Also of significant concern for brand owners is how the influx of counterfeit goods impacts consumers’ perception of how unique or exclusive their products, and thus, their brands, are. It is this factor, even more so that the quality of their deigns, that makes their products capable of bearing expensive price tags – whether it be $100+ adidas sneakers or $2,000 Louis Vuitton bags.
Two Cases of Interest
On such case comes by of Hermès, which took Indian leather goods company, Da Milano, to court in 2013 to stop the sale of handbags that resemble Hermès’s famed Birkin Bag. The French luxury brand was granted a preliminary injunction in 2013 from the Delhi High Court, thereby preventing Da Milano from continuing the sell the bags at issue and further infringing Hermès’s intellectual property rights.
Three years later, in the interest of ending the litigation, the parties managed to settle the case out of court. While Da Milano was permitted to continue to sell some of its bags, it was prohibited from selling bags that bore “ornamental or decorative parts of Hermès’s Birkin bag, namely the horizontal belt and flap having three protruding lobes,” which is a legally-protected element of the Hermès Birkin bag.
Thereafter, Christian Louboutin filed a trademark infringement and counterfeiting lawsuit, alleging that an Indian footwear brand was selling shoes online, claiming that they were authentic Louboutin shoes, and using the “CHRISTIAN LOUBOUTIN” trademark prominently on its websites.
Louboutin, relying on European Union case law, argued that luxury goods “have an aura of luxury and prestige surrounding them differentiating them from other goods,” and therefore, “even very small changes in storage, packaging, labeling, after sale services, ware-housing, etc. [by counterfeiters], can affect the quality of the goods and consumer’s belief in them.” The Delhi High Court sided with Louboutin, holding that the brand would suffer a grave loss if an injunction was not granted.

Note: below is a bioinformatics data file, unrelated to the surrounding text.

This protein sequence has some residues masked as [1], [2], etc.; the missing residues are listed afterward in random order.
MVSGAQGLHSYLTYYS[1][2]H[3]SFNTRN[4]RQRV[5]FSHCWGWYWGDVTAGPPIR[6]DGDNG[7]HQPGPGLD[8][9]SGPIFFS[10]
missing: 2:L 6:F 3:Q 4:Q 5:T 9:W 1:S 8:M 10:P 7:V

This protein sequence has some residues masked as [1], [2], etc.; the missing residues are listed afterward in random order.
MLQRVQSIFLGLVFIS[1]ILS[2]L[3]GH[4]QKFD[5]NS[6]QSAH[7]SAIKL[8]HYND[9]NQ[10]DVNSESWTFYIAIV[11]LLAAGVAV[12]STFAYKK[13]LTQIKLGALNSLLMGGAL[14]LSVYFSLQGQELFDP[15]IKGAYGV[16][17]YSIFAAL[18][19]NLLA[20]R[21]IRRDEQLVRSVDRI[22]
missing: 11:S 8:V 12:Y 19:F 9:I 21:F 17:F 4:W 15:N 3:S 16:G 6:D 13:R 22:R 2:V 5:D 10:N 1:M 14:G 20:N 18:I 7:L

Dangers of Counterfeiting
As Louboutin set forth in the aforementioned case, the problems associated with counterfeiting go far beyond the mere loss of sales for brand owners. According to New Dehli-based intellectual property attorney, Lucy Rana, “Counterfeit goods generally do not match the quality standard of the genuine product, are not sourced responsibly, do not undergo regulatory and/or environment compliances, and will not be covered by a manufacturer’s warranty.”
And still yet, counterfeits purchased online are particularly problematic, as “there is a high risk of exposing the personal and financial details of the buyer to online misuse,” per Rana.
As a result, both the proprietors of such luxury brands and widely recognized marks, and consumers, alike, must continue to be vigilant. For consumers, this means exercising greater scrutiny when shopping for luxury goods, online. Brand owners, on the other hand, need to be prompt in defending their brands in Indian markets. The good news for everyone: Courts seems to understand, maybe more than ever, the need to protect well-known trademarks and luxury marks.